The Chinese economy is officially slowing down, ‘In January 2014, figures from China’s National Bureau of Statistics showed that in the quarter October to December 2013, China’s GDP grew at rate of 7.7%. This is the lowest since 1999’. While these GDP growth rates are still spectacular comparatively speaking, most of us are unaccustomed to them. In fact as Africans we’ve banked on roaring GDP rates to feed China’s voracious appetite for African raw materials some of which are then converted into cheap goods sold on global markets. Africa has benefitted from both sides of this spectrum as we are providers of the raw materials and thankful consumers of cheap goods. But what are the implications of the slowdown for Africa? Quite frankly, it seems to be a bit of a mixed bag.
The first consequence is obvious: A smaller appetite for Africa’s raw materials which means lower demand which may eventually cause a dip in commodity prices which then negatively impact African economies. And the slowdown is serious, in fact, ‘China’s manufacturing sector is not only slowing down, it’s contracting’. Sadly, ‘African economies in their present state remain highly dependent on their trade with China and none will be immune to the consequences of reduced demand’ so with, ‘revenues down, (African) exporters are cutting jobs and governments are tightening their spending’., This does not bode well for African governments as they may, ‘have to cut ambitious plans for spending on education and other social programs’. Not good.
The second consequence is that the slowdown will force the Chinese government and investors to take a good look at their economy and regroup. There will likely be a period of introspection and economic restructuring within China and this is both good and bad news for Africa. The good news is that such introspection may reduce the pace of investments made in Africa, thereby giving African governments and companies time to regroup and have a more intelligent strategy when interacting with China. This investment slowdown is also likely to make African government reduce the pace of their ‘look East’ policy and prompt some rebalancing. The bad news however is that with the deceleration, Chinese investors are likely to become pickier than they have been. Africa may find investment propositions tabled scrutinised with China bargaining with more zeal than Africa has been used to. This paradox is one African governments need to get their heads around, and quickly.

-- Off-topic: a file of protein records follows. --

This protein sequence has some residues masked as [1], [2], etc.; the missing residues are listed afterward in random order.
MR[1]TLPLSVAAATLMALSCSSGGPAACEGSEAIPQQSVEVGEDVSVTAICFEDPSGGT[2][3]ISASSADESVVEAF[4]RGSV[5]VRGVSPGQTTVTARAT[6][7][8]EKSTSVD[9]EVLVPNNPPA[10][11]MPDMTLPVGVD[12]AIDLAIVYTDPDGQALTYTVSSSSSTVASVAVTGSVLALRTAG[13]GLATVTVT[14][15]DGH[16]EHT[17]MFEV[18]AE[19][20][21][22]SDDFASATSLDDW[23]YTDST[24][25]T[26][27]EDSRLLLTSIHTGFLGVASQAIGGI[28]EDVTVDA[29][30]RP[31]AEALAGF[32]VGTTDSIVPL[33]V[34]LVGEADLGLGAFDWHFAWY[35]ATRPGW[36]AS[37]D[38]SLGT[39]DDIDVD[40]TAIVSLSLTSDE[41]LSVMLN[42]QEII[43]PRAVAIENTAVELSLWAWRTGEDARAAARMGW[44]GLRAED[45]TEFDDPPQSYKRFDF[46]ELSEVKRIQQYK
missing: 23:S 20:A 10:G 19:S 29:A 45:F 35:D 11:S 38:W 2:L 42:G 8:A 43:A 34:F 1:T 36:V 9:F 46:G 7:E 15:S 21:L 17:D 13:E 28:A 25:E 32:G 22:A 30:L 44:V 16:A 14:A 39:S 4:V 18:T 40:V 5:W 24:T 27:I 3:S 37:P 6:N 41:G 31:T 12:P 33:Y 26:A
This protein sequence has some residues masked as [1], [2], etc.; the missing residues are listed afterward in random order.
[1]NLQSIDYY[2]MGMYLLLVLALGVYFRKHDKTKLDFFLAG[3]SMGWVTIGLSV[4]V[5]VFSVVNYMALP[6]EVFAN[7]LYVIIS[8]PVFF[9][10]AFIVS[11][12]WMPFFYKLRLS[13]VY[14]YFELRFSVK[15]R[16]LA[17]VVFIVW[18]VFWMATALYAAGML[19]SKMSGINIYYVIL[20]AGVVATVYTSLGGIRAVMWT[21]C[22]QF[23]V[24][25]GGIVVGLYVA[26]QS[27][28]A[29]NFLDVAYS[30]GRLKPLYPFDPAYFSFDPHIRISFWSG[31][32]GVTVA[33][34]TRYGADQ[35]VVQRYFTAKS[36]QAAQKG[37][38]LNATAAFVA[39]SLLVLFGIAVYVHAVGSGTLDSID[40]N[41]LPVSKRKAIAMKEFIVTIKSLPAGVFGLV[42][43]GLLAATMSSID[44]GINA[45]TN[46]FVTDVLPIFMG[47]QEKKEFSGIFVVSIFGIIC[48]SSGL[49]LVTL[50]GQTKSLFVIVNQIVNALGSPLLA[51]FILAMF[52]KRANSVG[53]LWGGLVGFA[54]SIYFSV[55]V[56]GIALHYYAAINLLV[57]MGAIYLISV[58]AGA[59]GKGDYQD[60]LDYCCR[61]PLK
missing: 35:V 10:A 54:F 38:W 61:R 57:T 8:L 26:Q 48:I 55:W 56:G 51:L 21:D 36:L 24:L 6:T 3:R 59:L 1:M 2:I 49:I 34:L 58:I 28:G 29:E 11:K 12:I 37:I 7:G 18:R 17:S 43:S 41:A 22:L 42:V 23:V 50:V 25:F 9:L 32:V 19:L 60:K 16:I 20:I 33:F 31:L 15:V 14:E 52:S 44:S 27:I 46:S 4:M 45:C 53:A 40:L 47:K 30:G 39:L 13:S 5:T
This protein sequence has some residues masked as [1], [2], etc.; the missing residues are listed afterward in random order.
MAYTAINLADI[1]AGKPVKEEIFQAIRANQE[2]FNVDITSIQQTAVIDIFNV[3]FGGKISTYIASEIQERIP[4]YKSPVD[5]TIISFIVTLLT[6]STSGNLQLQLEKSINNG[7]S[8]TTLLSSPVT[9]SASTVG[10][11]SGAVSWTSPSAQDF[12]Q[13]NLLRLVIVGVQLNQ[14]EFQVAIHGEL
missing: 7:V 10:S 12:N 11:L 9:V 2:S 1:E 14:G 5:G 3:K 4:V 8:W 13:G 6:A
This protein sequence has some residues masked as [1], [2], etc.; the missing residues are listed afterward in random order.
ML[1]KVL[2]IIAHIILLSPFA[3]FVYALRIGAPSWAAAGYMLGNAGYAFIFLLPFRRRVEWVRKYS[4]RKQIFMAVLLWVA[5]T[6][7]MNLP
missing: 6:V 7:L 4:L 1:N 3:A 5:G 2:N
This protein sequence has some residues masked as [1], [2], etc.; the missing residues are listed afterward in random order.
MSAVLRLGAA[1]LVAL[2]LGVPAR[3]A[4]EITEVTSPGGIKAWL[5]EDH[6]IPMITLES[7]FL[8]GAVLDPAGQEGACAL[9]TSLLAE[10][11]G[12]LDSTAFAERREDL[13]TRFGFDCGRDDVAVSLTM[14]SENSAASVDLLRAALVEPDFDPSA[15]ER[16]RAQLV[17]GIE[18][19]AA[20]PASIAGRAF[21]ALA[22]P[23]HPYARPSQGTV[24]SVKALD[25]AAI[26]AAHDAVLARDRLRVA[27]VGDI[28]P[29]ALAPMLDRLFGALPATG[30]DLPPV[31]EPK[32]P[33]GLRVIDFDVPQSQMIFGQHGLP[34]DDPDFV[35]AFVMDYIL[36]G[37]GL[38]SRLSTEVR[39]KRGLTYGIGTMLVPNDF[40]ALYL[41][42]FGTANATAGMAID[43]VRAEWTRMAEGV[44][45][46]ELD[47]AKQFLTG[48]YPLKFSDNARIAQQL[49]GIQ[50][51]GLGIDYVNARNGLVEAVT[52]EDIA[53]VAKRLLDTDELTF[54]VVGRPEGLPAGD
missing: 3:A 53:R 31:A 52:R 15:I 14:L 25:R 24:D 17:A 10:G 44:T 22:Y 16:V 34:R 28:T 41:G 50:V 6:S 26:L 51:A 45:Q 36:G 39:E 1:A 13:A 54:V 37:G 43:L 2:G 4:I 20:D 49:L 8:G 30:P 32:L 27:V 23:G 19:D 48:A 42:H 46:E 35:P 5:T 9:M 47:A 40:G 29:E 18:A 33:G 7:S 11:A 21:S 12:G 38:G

The third consequence linked to the point above is that with the slowing in demand for African raw materials and less rambunctious Chinese investment into Africa, African GDP rates may falter in the short to medium term. This does not bode well for African governments who have been desperately trying to sell themselves as the new global investment destination, promising robust returns.
Fourthly however, this slowdown may be good news for the global economy which is good news for Africa. In fact, ‘we should all welcome a slower China. Debt has been piling up to dangerous levels, industry is burdened by excess capacity, and the financial sector has been taking on bigger risks as a result’. And because of the sheer scale of China’s economy, ‘fears have been mounting that China could suffer a financial crisis like the one that tanked Wall Street in 2008. That would threaten the stability of the entire global economy’. Indeed, analysts have long questioned whether China’s model is sustainable thus the slowdown is welcome.
Fifthly, the China slowdown is an indication of a shift of from an, ‘investment-led to a consumer-led’ economic model. The implication for Africa is that this will pressurize African economies to, ‘expand their consumer good exports and manufacturing bases, in order to keep up with shifting demand’. In short, China’s demand is shifting from copper to cameras. This is a conundrum because a long-term solution is needed to address the short to medium-term consequences of a China slowdown.
Africa however has reason to be optimistic despite this deceleration. Firstly, as the African Development Bank Chief Economist stated, the fallout will not be catastrophic for Africa and indeed African economies should be relieved there is a slowdown as , ‘the 7% rate of growth is a more sustainable rate of growth…this level of economic growth will still manage to [sustain] the upward trend in terms of demand for commodities’. Secondly, Africa remains attractive to China as an investment destination. Africa is investment hungry and China still wants to do business. So although the specifics of the dynamics may change, healthy investment and trade will still occur. Finally, it will do African companies and governments a world of good to stop seeking economic solutions from outside. This slowdown ought to prompt African governments to do the much needed work to: a) Ensure investments already made are executed effectively with a positive impact of development and, b) Engage in the effort to promote intra-African trade and investment with renewed rigour as it appears that Africa can rely neither on the West nor East to fuel economic growth and development.